Non-citizens are not barred from seeking information from public authorities under the Right to Information (RTI) Act and it will be inherently contradictory to hold that such a right is available only to the citizens, the Delhi High Court has said.
The court stated that creating an absolute bar on the disclosure of information to non-citizens would be contrary to the purpose and object of the RTI Act itself, and the same cannot be read into the legislation.
RTI Act places enormous emphasis on access to information which could relate to the life or liberty of a person, the court observed.
It added that preventing access to information to non-citizens — on whom the Indian Constitution confers a ”smaller bouquet of rights” — would also be contrary to the constitutional principles.
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”Considering that the RTI Act also accords information relating to life or liberty an important and distinct position, it would be inherently contradictory to hold that only citizens are entitled to the Right to Information. Life or liberty could also relate to non-citizens including foreigners, NRIs, OCI card holders and such other persons,” said Justice Prathiba M Singh in a recent order.
”In the case of such public authorities dealing with issues concerning non-citizens, if there is an inaction or lack of transparency in their dealings, it cannot be held that such a non-citizen would be disabled from seeking the said information under the RTI Act,” the judge asserted.
The court said whether the information sought by a non-citizen deserves to be disclosed has to be left to the discretion of the authority concerned who would decide the same based on the facts, situation and the surrounding circumstances.
In the present case, a Tibetan national had sought certain information from Central Tibetan Schools Administration. He had also claimed that he was entitled to be treated as an Indian citizen under the Citizenship Act.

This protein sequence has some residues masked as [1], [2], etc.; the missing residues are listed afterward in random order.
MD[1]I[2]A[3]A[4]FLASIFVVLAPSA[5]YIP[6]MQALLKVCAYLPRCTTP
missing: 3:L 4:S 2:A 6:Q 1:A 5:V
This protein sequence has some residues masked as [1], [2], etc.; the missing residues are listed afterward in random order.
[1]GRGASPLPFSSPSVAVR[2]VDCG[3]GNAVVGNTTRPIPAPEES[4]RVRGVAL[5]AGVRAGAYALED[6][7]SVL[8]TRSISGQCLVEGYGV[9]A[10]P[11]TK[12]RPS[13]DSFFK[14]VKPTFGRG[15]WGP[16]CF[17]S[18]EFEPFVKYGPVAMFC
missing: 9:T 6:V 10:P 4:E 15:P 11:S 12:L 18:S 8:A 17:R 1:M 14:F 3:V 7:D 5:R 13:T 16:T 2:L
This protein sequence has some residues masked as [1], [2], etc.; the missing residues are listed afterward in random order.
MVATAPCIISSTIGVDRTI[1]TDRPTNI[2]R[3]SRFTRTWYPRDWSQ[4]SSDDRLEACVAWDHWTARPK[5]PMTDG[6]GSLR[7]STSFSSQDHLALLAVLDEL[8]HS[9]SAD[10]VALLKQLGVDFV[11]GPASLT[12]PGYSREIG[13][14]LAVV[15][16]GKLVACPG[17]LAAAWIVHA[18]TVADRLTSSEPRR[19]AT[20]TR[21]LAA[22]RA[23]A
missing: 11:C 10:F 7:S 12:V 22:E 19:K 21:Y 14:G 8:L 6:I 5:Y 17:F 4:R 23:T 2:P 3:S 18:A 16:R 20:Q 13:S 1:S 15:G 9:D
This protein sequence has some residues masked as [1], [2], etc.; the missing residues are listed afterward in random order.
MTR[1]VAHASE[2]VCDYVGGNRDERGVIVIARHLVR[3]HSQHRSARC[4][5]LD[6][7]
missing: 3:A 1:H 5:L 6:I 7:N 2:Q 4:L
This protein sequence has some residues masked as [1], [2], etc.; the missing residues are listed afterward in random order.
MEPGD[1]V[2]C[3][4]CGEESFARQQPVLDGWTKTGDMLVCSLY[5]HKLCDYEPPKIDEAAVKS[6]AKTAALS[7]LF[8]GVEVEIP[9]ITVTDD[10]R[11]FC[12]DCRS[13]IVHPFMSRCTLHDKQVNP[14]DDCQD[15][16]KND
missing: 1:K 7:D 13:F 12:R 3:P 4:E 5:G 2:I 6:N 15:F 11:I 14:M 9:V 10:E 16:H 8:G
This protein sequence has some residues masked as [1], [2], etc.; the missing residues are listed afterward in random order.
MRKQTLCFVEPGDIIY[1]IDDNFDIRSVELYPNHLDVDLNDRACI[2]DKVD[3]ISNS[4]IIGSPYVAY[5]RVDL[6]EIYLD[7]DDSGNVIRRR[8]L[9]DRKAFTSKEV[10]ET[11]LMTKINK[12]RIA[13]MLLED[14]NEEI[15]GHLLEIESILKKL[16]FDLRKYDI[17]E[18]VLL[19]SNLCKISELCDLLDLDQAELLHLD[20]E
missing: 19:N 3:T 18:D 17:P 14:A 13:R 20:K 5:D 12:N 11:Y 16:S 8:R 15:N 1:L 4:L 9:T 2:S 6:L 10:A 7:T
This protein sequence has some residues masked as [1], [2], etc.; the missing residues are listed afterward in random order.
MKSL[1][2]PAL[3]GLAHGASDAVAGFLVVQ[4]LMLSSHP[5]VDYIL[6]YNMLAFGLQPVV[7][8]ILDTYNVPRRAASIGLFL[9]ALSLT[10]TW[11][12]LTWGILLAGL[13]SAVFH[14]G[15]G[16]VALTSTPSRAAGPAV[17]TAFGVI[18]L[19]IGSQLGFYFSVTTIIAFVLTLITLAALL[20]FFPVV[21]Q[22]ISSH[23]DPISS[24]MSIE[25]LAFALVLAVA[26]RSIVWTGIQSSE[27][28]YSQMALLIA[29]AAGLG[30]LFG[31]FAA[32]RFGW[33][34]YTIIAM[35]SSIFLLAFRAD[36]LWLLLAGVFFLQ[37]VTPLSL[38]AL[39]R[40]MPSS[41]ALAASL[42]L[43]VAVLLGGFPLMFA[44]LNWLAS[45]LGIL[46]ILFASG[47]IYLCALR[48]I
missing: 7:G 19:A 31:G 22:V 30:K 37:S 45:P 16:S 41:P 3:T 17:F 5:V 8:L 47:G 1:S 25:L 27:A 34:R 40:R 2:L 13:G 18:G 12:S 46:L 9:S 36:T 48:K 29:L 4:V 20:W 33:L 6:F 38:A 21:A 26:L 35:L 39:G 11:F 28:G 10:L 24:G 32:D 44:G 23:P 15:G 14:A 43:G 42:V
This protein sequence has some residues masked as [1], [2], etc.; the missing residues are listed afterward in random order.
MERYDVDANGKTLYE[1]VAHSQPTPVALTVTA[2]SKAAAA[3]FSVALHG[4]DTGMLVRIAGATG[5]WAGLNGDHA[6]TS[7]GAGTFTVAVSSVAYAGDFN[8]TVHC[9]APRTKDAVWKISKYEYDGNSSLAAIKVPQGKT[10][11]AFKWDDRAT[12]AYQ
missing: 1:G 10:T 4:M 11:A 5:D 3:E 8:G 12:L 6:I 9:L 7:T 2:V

The Chief Information Commissioner (CIC), while ruling in favour of the RTI applicant, had imposed a penalty on the petitioner — the public information officer of the body who had refused to provide the information on the ground that he was a Tibetan national and thus would not be entitled to invoke the provisions of the RTI Act.
In the order, the court noted that the RTI Act used the words ”citizen” and ”person” and CIC was right in holding that there is no absolute prohibition if the authority deems it fit to disclose the information.
”Public authorities as defined in the RTI Act, in India, deal with citizens and non-citizens. While as a general proposition, it would be correct to hold that the right to information is conferred upon all citizens, it cannot also be held that there is an absolute prohibition on disclosure of information to non-citizens,” the court said.
”This court is of the opinion that the Right to Information ought to be available to citizens and non-citizens depending upon the kind of information which is sought and the recognition of the rights guaranteed to such class of persons under the Constitution of India,” it added.
The court said the safeguards/exceptions provided in the RTI Act would apply with respect to any information which is sought by either citizens or non-citizens.
It stated that the PIO’s approach of assuming that a non-citizen would not be entitled to information under the RTI Act cannot be held to be malicious and set aside the penalty amount of Rs 25,000 imposed by the CIC.
The court added that the PIO is bound by the order of the CIC and has to thus supply the information to the applicant.